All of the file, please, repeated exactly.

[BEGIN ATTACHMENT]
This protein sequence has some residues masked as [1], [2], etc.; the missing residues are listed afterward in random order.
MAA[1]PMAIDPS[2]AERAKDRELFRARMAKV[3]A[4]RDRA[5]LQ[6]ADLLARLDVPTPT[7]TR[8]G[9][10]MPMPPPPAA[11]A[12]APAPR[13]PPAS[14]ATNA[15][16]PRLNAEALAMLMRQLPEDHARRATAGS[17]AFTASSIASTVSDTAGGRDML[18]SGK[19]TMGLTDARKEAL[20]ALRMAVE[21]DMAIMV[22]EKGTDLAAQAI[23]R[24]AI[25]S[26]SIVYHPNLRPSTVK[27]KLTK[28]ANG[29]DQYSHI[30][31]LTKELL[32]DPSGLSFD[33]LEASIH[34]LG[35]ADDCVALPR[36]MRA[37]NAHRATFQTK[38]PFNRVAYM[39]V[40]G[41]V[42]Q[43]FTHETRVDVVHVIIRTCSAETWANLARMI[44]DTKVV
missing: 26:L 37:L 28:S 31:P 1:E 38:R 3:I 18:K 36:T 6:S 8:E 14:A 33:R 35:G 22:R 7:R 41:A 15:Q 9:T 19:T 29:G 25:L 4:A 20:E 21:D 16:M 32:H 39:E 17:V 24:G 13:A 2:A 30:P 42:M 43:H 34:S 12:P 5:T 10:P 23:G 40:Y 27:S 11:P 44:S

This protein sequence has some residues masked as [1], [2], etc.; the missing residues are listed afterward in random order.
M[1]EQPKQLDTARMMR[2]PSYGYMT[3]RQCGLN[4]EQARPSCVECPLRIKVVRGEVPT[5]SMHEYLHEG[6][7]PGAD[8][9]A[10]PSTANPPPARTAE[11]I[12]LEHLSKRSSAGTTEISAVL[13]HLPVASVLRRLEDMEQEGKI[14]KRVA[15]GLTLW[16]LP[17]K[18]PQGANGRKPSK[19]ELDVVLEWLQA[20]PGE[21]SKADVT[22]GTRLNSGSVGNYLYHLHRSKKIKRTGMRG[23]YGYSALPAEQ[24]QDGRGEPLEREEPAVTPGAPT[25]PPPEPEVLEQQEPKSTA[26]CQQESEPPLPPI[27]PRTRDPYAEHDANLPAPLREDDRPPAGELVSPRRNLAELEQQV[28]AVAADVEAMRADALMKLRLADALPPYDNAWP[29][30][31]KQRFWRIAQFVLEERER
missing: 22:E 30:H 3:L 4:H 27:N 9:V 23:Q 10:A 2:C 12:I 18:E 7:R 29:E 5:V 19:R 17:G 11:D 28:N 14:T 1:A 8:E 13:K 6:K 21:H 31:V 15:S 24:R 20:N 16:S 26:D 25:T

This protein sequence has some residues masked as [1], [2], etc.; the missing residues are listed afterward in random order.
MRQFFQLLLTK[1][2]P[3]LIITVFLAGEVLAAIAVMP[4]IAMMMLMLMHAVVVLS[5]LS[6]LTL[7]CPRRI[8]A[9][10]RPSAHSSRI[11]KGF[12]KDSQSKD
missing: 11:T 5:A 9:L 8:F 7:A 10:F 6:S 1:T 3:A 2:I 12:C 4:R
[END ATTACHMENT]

This protein sequence has some residues masked as [1], [2], etc.; the missing residues are listed afterward in random order.
MAA[1]PMAIDPS[2]AERAKDRELFRARMAKV[3]A[4]RDRA[5]LQ[6]ADLLARLDVPTPT[7]TR[8]G[9][10]MPMPPPPAA[11]A[12]APAPR[13]PPAS[14]ATNA[15][16]PRLNAEALAMLMRQLPEDHARRATAGS[17]AFTASSIASTVSDTAGGRDML[18]SGK[19]TMGLTDARKEAL[20]ALRMAVE[21]DMAIMV[22]EKGTDLAAQAI[23]R[24]AI[25]S[26]SIVYHPNLRPSTVK[27]KLTK[28]ANG[29]DQYSHI[30][31]LTKELL[32]DPSGLSFD[33]LEASIH[34]LG[35]ADDCVALPR[36]MRA[37]NAHRATFQTK[38]PFNRVAYM[39]V[40]G[41]V[42]Q[43]FTHETRVDVVHVIIRTCSAETWANLARMI[44]DTKVV
missing: 26:L 37:L 28:S 31:P 1:E 38:R 3:I 18:K 36:T 6:S 8:E 14:A 33:R 35:G 22:R 7:R 41:A 15:Q 9:T 19:T 29:G 25:L 4:A 20:E 21:D 16:M 32:H 39:E 17:V 24:G 13:A 2:A 30:P 42:M 43:H 34:S 12:P 5:T 10:P 23:G 40:Y 27:S 11:P 44:S

This protein sequence has some residues masked as [1], [2], etc.; the missing residues are listed afterward in random order.
M[1]EQPKQLDTARMMR[2]PSYGYMT[3]RQCGLN[4]EQARPSCVECPLRIKVVRGEVPT[5]SMHEYLHEG[6][7]PGAD[8][9]A[10]PSTANPPPARTAE[11]I[12]LEHLSKRSSAGTTEISAVL[13]HLPVASVLRRLEDMEQEGKI[14]KRVA[15]GLTLW[16]LP[17]K[18]PQGANGRKPSK[19]ELDVVLEWLQA[20]PGE[21]SKADVT[22]GTRLNSGSVGNYLYHLHRSKKIKRTGMRG[23]YGYSALPAEQ[24]QDGRGEPLEREEPAVTPGAPT[25]PPPEPEVLEQQEPKSTA[26]CQQESEPPLPPI[27]PRTRDPYAEHDANLPAPLREDDRPPAGELVSPRRNLAELEQQV[28]AVAADVEAMRADALMKLRLADALPPYDNAWP[29][30][31]KQRFWRIAQFVLEERER
missing: 22:E 30:H 3:L 4:H 27:N 9:V 23:Q 10:A 2:C 12:I 18:E 7:R 29:E 5:V 19:R 17:G 11:D 28:N 14:T 1:A 8:E 13:K 6:K 21:H 31:V 15:S 24:R 20:N 16:S 26:D 25:T

This protein sequence has some residues masked as [1], [2], etc.; the missing residues are listed afterward in random order.
MRQFFQLLLTK[1][2]P[3]LIITVFLAGEVLAAIAVMP[4]IAMMMLMLMHAVVVLS[5]LS[6]LTL[7]CPRRI[8]A[9][10]RPSAHSSRI[11]KGF[12]KDSQSKD
missing: 11:T 5:A 9:L 8:F 7:A 10:F 6:S 1:T 3:A 2:I 12:C 4:R